Running a marathon changes your life. That’s the conventional wisdom.
There’s a greater sense of self as you push your body to limits you didn’t think possible. You gain increased focus, a greater sense of empowerment.
Unfortunately, training for a 26.2-mile mega run may also increase something else in your life.
When Kathryn Dashiell of Ashburn, Virgina, began casually running in 2009, she had one goal in mind — drop the dreaded pounds from her first pregnancy. But when she upped the ante on her morning miles to train for the 2014 Richmond Marathon, she ran into quite the opposite result.
“During training for my first marathon, like a first pregnancy, I ate whatever I wanted,” the 42-year-old told LifeZette. “I counted calories, but justified my extra consumption by the fact that I was running so much.”
With her extra miles came increased hunger, and with that, increased weight. “I had gained seven pounds by marathon day.”
“It’s common to see an increase of five to seven pounds when beginning to train for a marathon.”
She recently completed her second marathon — and the weight is back.
“I’ve tried cutting calories, but then my running suffers,” she admits. “I wish I could be five pounds lighter, but I’m not sure how attainable that is.”
“Gaining weight while training for a marathon seems counterintuitive, but it does happen,” said chiropractor Scott Schreiber of Newark, Delaware, admitting he experienced this during his own training for the Rock ‘n’ Roll Philadelphia Half Marathon.
“I was running 20 to 25 miles a week. I was getting skinner, but gaining weight, about 10 pounds,” he said. “I checked my body fat, and I had put on a considerable amount of fat and lost some muscle mass. At first I was surprised, but due to my nutrition background I quickly realized what had happened.”
Schreiber fell prey to what a lot of first-time runners do — poor math skills.
Consider it a simple case of input vs. output. Eat too many calories that are not burned off, you’ll pack on the pounds. Yes, even when running a dozen miles a day.
“When you start to train, the demand for calories and the need to constantly refuel goes up. As training continues, the body’s metabolism changes and becomes acclimated to the regimen,” Schreiber said.
Your body’s new state of hypermetabolism, or being more efficient at turning food into energy, translates to not needing all that extra fuel. But you didn’t get the memo.
“We think we still need to fuel our body at the same rate. This ‘over-fueling’ leads to weight gain,” he said.
Carson Robertson, who sees plenty of bewildered newbie runners at his Alpha Chiropractic & Physical Therapy in Chandler, Arizona, said there can be a positive side to this gain when it’s the result of increased muscle mass, stored sugars, and extra water intake — all of which can help with the performance to the finish line.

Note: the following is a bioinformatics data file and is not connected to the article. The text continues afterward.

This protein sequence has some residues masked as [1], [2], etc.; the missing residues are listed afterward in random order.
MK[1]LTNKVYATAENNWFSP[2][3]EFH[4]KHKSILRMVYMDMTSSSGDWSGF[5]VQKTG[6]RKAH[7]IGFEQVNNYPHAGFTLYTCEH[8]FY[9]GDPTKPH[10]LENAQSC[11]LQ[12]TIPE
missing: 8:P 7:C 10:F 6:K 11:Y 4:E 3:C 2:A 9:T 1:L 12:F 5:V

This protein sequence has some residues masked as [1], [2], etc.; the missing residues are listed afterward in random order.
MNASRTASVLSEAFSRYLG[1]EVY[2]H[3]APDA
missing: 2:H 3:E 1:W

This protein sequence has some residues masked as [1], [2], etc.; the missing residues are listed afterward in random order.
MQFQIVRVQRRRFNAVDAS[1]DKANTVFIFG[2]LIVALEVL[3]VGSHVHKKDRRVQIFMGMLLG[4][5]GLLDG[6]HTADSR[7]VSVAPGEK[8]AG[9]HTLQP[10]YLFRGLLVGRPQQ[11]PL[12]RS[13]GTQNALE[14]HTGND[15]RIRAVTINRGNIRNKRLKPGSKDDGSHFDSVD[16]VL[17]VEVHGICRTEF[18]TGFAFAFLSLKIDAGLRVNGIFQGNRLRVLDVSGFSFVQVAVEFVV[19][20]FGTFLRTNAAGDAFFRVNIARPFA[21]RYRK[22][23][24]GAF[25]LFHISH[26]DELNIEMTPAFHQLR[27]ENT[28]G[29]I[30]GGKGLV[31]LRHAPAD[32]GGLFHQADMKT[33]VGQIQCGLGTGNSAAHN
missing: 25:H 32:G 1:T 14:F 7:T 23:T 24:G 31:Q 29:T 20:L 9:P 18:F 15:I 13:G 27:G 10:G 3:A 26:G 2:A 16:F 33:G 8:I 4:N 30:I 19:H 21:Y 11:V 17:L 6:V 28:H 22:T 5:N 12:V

“It’s very common to see an increase of five to seven pounds when beginning to train for a marathon,” Robertson said. “The body has to go through some ‘machinery changes and upgrades’ in response to exercise.”
Robertson is a frequent marathoner who recently ran the 100-mile Javelina Jundred through the Arizona desert.
“Exercise and training increase lean muscle mass. In the early stages, that lean muscle mass increases faster than body fat decreases,” he said.
When the muscle increases but the fat remains the same — your weight goes up.
It’s also the sugar responsible for the pep in your step that can add pounds, Robertson said.
“Training stimulates the body to build more muscle proteins and fibers. Muscles store more glycogen. Those stored sugars cause extra water to be kept in the muscles, further increasing the lean body mass,” he said.
And don’t discount those much-needed tugs on the water bottle for hydration. All three of these happenings cause larger numbers on the scale and all the panic that goes along with them.
How to Avoid Gaining?
An extra 10 pounds of body weight is estimated to slow your marathon time by about nine minutes, so Robertson urges runners to be reasonable about their training diets. Just because you logged some miles that day doesn’t mean you get an extra doughnut. A 175-pound man burns approximately 130 calories per mile. When he runs 40 miles per week, he’s on average expending 740 extra calories per day during training. If he’s adding 1,000-plus calories, he’ll gain weight.
To maintain your weight during tough training months, Schreiber suggested mixing weight training with running, and avoiding that giant pasta dinner for a “carbo load.”
“In addition, supplement your diet with plant-based protein,” he said. “Protein burns differently than carbohydrates or fat and will be used to spare muscle while training.”
In the end, keep your eyes on the prize, not on the scale.
“Your body will adapt to training,” Schreiber said. “Just give it time to do so.”